Look at all those beautiful survivors!! Also that’s Katie hope dealer extraordinaire 🙂

Last weekend I was so incredibly priviledged to be able to attend LUNGevity’s Hope Summit in DC through a donor scholarship (and the very hard work of resident hope dealer Katie Brown and everyone at LUNGevity). It was an incredible experience! It’s not often that one is able to meet so many others like me. There were people from all stripes, young, old, survivor, supporter, newly diagnosed, those who have been around the block and everything in between. Before this, I couldn’t have even imagined having 340 other survivors and caregivers in one place. It was truly beautiful and tragic all a the same time. Beautiful because there were so many of us, tragic because there was so many of us. Its complicated.

I almost always need a few days to decompress and process my experiences because they really are massively emotional experiences, and I say that in the most positive way. There were so many ALKies like me, and ROS1ders, those with EGFR, Cmet and those without a driver mutation, regardless of who you were, there was someone there that knew and understood your experience.

It was just wonderful to see everyone talking and sharing, crying and laughing, taking hope from hearing someone else’s story and sharing their own, maybe empowering someone else. Many new advocates were born over the weekend and some old ones refuelled. Now, more than ever, they will be needed.

I have always marvelled at the close knittedness of the lung cancer community (so many of us knew each other online before ever meeting face to face) and how much sharing happens, how much progress is being made with so little. So little attention. So little funding, and yet research has happened, awareness is happening, action is being taken and people are living better and starting to live longer. But there is still a long road ahead. But we are just starting and bills like the AHCA is a massive setback to us and to all others who are vulnerable and live on the knife’s edge. So my thoughts are with all of you who hoped for the best, and are hearing the worst, resist my friends. Resist with every breath.Screen Shot 2017-05-04 at 9.22.20 PM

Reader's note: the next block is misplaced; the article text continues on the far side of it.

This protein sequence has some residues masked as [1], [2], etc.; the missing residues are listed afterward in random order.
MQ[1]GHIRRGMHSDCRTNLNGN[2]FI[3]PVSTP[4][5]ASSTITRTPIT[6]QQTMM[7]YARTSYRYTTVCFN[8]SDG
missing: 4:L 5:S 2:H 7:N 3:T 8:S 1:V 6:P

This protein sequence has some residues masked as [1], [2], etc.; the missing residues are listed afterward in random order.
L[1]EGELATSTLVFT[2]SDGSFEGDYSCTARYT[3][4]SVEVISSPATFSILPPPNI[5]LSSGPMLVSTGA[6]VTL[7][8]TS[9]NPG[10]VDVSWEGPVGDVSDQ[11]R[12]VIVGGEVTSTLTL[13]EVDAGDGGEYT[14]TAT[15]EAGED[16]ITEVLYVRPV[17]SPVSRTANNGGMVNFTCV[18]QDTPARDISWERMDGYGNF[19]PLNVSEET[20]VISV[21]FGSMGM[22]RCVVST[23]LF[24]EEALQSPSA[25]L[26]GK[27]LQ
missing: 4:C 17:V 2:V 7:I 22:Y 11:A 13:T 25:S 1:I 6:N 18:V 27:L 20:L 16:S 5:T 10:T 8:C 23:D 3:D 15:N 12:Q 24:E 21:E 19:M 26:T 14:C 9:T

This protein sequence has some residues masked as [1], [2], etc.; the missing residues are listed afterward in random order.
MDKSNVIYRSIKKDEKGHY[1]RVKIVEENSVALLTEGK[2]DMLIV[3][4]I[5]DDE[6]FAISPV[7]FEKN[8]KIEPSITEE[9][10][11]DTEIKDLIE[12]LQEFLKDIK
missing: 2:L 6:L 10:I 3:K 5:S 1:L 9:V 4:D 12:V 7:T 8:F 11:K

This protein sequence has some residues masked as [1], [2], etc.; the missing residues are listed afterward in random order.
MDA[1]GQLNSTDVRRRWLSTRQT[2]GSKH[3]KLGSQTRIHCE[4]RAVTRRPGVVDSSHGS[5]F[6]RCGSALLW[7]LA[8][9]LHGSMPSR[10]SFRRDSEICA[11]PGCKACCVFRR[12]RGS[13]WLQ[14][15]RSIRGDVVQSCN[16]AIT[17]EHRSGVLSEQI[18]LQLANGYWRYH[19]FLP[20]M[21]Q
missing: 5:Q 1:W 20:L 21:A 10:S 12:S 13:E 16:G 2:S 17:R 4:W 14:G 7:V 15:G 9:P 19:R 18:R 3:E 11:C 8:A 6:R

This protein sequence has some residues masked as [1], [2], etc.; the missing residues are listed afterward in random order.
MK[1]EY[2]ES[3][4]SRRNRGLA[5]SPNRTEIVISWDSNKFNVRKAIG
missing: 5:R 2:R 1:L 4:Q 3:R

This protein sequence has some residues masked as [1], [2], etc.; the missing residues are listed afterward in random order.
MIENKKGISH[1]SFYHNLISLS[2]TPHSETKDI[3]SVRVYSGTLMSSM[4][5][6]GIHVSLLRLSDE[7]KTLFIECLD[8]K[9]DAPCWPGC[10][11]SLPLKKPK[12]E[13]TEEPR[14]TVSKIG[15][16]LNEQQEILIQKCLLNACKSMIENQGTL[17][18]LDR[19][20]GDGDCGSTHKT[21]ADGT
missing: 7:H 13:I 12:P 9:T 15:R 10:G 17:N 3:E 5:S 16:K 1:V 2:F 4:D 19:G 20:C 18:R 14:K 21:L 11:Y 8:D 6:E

Be Well and May the 4th be with you.



A Plea for Help

Hello dear readers.

I have a favour to ask you.

I was contacted today by a young mother seeking help for her 4 year old son who has ALK MYCN driven neuroblastoma. They have been fighting for almost all of his short life and time is running out. What they need is access to Lorlatinib, whether through trial or off label. Rivky

“My son is refractory with rapidly progressing disease which is overtaking him. Last Thursday he walked in park and kicked ball, today he is immobile with his ilium destroyed by disease…We traveled around the world (from UK to Sloan Kettering and to Germany most recently ) to save him but he keeps relapsing. Since his latest progression on last week’s scans we are sent home on palliative care. We are in sheer disbelief and devastation. We love him so much. We literally left no stone unturned. Today, lorlatinib went into phase 1 trial for neuroblastoma, but my son doesn’t fit the study entry criteria, despite being one of not many children who express ALK amd mycn, for which lorlatinib has preclinically shown to be effective even as single agent (this is saying something big). We don’t have the time to wait and see if he would fulfil the entry requirements and his oncologist believes we are doing him no favor by keeping the fight. And so I couldn’t yet convince her to apply for lorlatinib on compassionate use. My son was on ceritinib but progressed thru it, he is refractory to chemo and has to great a disease burden for immunotherapy. All we have left is really the pain meds.”

If you can share this, or if you know of someway to help please contact me.

Time is a commodity not many value until it is taken away.

Then it becomes priceless!